Developer: Sledgehammer Games
Platforms: Xbox Series X , Xbox One, PlayStation 4, PlayStation 5, PC (Reviewed)
Release Date: 5 Nov 2021
Price: $59,99 USD- Available Here $109,95 AUD – Available Here
Do you know what cheat day is? It’s when people on a diet go wild one day and indulge themselves in a meal or a dessert that might not be diet-friendly, but it does sure feel good. I have them too sometimes when it comes to reviews. So how does it work? Well, after a good number of indie games and budget releases, I might get the urge to just go buts and play something with a bombastic high octane campaign. A game with production quality that would put Michael Bay movies to shame. Voice acting that consists of overpaid Hollywood actors and visuals that would sometimes be indistinguishable from the real world. So how convenient is that Call of Duty Vanguard just came out last week?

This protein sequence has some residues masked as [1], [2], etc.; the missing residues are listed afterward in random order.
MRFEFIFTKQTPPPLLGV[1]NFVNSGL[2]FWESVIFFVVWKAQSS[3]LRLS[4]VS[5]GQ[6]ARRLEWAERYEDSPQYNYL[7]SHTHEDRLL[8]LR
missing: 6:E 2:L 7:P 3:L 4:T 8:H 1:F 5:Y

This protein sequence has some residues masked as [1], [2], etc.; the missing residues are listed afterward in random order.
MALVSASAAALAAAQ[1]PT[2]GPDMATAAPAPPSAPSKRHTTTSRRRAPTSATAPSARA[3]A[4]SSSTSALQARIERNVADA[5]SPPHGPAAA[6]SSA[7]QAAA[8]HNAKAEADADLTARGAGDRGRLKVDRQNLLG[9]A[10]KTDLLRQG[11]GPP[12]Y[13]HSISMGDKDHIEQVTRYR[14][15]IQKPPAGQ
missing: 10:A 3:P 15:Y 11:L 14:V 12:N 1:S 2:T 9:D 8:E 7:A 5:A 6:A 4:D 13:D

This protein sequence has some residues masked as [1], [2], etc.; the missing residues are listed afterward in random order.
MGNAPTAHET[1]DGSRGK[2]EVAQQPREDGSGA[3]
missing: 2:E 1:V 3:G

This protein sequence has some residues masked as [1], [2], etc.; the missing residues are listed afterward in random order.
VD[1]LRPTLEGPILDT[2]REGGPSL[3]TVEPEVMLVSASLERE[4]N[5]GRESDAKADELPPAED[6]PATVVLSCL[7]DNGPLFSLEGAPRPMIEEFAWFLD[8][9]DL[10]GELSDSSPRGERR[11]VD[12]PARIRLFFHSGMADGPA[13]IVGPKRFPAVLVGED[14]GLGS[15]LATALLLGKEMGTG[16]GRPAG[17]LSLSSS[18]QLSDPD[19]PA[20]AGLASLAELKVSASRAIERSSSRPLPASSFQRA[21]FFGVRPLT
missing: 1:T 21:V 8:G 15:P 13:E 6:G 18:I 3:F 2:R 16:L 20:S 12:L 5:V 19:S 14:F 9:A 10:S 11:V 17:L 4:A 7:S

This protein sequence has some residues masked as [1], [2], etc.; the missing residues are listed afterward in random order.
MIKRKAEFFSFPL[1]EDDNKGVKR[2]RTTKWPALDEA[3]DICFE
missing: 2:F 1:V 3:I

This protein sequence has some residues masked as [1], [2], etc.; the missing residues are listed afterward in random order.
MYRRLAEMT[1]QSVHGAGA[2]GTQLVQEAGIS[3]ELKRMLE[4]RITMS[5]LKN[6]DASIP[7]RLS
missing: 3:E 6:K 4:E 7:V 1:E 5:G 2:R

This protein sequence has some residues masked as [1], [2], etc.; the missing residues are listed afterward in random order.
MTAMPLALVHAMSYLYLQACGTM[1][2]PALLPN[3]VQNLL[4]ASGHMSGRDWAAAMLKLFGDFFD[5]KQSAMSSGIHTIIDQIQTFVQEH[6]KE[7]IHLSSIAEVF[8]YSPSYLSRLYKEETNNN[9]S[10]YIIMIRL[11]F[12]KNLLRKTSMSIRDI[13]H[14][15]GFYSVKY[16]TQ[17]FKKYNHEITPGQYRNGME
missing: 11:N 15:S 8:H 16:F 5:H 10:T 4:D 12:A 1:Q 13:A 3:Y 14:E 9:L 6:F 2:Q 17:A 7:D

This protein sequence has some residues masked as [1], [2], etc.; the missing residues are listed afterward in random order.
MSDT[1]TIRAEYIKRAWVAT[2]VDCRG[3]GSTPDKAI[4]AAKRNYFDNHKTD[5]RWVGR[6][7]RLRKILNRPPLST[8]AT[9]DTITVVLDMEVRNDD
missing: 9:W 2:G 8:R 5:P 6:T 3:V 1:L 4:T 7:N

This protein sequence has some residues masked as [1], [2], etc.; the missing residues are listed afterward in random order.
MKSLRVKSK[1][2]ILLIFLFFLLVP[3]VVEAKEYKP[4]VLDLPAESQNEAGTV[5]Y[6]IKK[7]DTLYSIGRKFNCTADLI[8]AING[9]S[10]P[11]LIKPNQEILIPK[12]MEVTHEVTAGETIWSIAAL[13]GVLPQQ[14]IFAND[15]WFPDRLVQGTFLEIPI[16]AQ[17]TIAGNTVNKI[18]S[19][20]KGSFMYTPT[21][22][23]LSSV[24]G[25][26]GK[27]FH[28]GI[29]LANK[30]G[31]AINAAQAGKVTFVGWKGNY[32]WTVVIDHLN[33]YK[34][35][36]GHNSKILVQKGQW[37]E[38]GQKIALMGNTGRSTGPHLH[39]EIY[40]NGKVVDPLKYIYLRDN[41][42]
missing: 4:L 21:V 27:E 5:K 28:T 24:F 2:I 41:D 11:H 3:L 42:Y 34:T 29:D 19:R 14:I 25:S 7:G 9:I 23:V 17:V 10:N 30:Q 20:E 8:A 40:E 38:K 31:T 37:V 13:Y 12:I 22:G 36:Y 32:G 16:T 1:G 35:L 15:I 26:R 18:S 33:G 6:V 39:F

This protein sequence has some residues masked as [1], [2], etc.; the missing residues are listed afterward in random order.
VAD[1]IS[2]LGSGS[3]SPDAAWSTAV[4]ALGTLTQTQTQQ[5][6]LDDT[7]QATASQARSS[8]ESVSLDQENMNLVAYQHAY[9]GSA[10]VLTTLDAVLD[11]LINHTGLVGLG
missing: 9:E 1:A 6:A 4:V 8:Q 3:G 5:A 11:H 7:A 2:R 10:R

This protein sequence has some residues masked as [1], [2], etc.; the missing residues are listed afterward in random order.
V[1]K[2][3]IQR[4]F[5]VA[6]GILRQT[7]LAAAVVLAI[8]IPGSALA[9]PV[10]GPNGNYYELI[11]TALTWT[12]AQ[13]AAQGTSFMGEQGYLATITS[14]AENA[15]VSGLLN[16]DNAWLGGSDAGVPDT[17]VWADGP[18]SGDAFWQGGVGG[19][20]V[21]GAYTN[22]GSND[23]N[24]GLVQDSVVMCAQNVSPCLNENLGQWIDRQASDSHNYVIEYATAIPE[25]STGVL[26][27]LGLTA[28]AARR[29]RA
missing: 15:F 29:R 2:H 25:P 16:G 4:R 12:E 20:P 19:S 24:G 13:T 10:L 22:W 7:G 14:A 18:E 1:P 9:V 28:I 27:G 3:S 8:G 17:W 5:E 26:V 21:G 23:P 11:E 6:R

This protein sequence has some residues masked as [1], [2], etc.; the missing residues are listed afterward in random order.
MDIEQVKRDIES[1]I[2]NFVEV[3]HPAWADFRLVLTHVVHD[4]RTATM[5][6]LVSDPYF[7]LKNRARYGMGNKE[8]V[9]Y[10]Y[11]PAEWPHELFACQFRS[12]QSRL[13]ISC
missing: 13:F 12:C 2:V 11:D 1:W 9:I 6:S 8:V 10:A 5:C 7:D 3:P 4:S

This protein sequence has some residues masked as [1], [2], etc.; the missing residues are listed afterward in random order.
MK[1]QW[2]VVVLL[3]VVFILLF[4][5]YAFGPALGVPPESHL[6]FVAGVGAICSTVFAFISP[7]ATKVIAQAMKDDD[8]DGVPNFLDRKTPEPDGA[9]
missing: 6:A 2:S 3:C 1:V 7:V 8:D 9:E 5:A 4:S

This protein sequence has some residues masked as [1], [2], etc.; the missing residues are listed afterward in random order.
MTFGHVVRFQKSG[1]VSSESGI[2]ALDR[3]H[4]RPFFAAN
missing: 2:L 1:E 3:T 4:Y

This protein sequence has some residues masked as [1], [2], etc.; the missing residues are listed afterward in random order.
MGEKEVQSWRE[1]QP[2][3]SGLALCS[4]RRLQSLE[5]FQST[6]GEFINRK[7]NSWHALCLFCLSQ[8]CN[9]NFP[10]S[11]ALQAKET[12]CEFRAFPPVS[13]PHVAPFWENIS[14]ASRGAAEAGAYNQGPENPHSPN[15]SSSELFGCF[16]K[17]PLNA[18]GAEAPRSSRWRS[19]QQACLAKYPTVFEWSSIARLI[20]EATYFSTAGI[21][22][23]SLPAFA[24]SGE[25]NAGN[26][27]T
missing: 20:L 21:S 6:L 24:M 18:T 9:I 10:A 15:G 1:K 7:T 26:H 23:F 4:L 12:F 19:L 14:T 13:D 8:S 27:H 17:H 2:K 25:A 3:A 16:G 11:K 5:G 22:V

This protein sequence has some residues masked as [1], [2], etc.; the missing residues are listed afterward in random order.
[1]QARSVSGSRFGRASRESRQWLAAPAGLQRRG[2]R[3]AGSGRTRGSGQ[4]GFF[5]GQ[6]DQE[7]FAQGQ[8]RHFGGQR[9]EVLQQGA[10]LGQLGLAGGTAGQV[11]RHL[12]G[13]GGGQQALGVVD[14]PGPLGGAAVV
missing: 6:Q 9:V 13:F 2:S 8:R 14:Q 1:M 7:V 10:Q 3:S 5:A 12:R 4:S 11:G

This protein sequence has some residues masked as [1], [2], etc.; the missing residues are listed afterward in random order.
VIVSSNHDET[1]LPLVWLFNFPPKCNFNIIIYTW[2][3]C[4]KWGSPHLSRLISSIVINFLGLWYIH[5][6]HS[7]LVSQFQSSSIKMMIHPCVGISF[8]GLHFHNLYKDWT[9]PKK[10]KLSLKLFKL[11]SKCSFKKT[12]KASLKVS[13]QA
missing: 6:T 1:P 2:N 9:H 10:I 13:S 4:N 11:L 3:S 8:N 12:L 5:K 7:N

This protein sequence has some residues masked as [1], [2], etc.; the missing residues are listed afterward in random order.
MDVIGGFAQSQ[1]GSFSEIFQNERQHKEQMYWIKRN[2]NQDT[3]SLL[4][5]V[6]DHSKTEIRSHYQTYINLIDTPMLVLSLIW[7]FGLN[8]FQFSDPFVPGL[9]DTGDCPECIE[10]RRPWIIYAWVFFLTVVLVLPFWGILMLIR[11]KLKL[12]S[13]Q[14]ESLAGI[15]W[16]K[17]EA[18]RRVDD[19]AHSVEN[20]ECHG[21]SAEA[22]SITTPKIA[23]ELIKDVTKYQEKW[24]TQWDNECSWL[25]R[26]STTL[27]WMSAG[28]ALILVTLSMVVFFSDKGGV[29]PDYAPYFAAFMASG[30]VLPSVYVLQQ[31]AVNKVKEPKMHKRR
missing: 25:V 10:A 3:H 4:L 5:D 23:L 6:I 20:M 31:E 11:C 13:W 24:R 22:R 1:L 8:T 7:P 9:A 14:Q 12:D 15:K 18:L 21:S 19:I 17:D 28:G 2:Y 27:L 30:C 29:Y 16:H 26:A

Before we get to the story, let me explain to you my general relationship with Call of Duty games. I played almost every game since its inception (missed one or two at most) and for what it’s worth, they’re a pretty good way to let off some steam after a long day. You kill some Nazis/Russians/whoever is the token villain this time, feel good about saving the world for the nth time and call it a day. It works. The key is to not have high expectations and approaches to them like you would watch the newest entry in the Fast & Furious saga. You leave logic, common sense, and basic physics at the doorstep, and everything will be fine. With that said, Call of Duty Vanguard strays away from the usual formula when it comes to the campaign, at least. It’s a bit shorter compared to the campaign lengths from the previous games but it does something rather extraordinary. Believe it or not, it made me care for the characters and it got me somewhat engaged in the story. Although the story is unraveled in a non-chronological order, I’ll help you make the most sense of it. The story begins in 1941 spanning across Australia, the USA, Russia, and the UK, with four distinct characters. Lieutenant Lucas Riggs and pilot Lieutenant Wade Jackson are both witnesses of the missions failing in the worst way possible (Wade loses his plane and Lucas barely survives a failed ambush). On the other side of the world, Red Army medic Polina Petrova observes as the Luftwaffe invades Stalingrad while British paratrooper Sergeant Arthur Kingsley takes part in Operation Tonga, helping the Allied forces to invade Normandy. After their introductory missions, their fates will soon intertwine and they will be recruited to form the first special operations task force, callsign Vanguard. The campaign does feel maybe an hour shorter than what I expected, but it is all redeemed in the final mission where you switch from one character to another and move through Berlin chasing your bad guy. It feels corny to write this and I don’t get to say this often, but the campaign alone is worth it for that last mission and the payoff at the end.